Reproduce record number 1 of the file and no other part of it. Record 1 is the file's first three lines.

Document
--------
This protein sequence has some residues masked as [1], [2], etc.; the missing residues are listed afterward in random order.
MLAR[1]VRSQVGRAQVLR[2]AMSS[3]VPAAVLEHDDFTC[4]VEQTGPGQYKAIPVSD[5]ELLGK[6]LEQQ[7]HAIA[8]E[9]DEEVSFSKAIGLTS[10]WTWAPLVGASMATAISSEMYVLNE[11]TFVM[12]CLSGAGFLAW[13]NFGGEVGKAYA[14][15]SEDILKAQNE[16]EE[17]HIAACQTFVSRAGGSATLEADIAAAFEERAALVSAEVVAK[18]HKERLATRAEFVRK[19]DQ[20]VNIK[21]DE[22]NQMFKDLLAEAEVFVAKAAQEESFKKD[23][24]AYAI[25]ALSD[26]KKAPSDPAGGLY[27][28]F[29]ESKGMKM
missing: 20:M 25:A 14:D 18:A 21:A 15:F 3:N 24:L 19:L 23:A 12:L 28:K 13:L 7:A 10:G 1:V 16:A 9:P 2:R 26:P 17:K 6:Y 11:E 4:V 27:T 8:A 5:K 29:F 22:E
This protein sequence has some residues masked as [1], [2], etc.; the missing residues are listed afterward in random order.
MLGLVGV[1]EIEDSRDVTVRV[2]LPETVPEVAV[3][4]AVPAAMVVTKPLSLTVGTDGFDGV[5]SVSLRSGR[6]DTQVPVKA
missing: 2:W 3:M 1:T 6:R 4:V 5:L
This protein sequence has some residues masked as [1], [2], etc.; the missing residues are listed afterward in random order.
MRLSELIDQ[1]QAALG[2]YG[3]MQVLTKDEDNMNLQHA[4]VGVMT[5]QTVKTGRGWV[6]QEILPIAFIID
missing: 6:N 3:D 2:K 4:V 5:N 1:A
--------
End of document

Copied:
This protein sequence has some residues masked as [1], [2], etc.; the missing residues are listed afterward in random order.
MLAR[1]VRSQVGRAQVLR[2]AMSS[3]VPAAVLEHDDFTC[4]VEQTGPGQYKAIPVSD[5]ELLGK[6]LEQQ[7]HAIA[8]E[9]DEEVSFSKAIGLTS[10]WTWAPLVGASMATAISSEMYVLNE[11]TFVM[12]CLSGAGFLAW[13]NFGGEVGKAYA[14][15]SEDILKAQNE[16]EE[17]HIAACQTFVSRAGGSATLEADIAAAFEERAALVSAEVVAK[18]HKERLATRAEFVRK[19]DQ[20]VNIK[21]DE[22]NQMFKDLLAEAEVFVAKAAQEESFKKD[23][24]AYAI[25]ALSD[26]KKAPSDPAGGLY[27][28]F[29]ESKGMKM
missing: 20:M 25:A 14:D 18:A 21:A 15:F 3:N 24:L 19:L 23:A 12:L 28:K 13:L 7:A 10:G 1:V 16:A 9:P 2:R 26:P 17:K 6:Y 11:E 4:V 27:T 8:A 5:K 29:F 22:E